House of Commons
26th April 2009
Andrew Miller (Ellesmere Port and Neston) (Lab): Can I seek an assurance from my right hon. Friend that the circumstances that led to the
photographs being taken in Downing street do not lead to further pressures on the rights of photographers, both professionals and amateurs, to take photographs in this country, especially as this event coincided with an incident in the past few days
where somebody was allegedly challenged by a police officer for taking photographs of a bus garage? We need to learn lessons from the event and draw together the common-sense work being led by my hon. Friend the Minister for Security, Counter-Terrorism,
Crime and Policing to come up with the right code of practice to ensure that photographers can do their jobs and amateurs can take photographs with freedom.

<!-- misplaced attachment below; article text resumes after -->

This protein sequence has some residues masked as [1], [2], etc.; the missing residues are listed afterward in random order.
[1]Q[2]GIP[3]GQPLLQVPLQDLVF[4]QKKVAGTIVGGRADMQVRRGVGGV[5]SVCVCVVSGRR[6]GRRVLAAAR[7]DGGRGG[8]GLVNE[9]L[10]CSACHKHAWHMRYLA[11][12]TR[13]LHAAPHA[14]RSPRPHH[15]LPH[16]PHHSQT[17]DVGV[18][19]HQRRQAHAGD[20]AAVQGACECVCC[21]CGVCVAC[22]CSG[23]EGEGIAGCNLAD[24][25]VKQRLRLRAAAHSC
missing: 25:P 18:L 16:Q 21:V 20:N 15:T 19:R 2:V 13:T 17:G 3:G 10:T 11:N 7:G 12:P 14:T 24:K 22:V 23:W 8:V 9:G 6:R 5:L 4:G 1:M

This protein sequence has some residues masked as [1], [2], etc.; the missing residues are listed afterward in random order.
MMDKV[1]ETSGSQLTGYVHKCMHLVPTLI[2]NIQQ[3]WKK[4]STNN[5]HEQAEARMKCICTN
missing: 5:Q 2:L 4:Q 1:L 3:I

Jacqui Smith: I strongly agree with my hon. Friend, who has met the Minister for
Security, Counter-Terrorism, Crime and Policing to discuss his concerns. I see no reason why the unfortunate events on 8 April should limit the ability of photographers to take photographs, and neither do I believe, as he knows, that some of the limits
result from recent legislative changes that we have made, as has been suggested. There is more work that we can do to ensure that photographers are clear that their right to take photographs is protected in all cases where it is not causing a specific
risk. That is certainly a right that my hon. Friend and I would uphold.
So presumably all the police officers so frequently preventing photographers from taking pictures are corrupting the law for their own convenience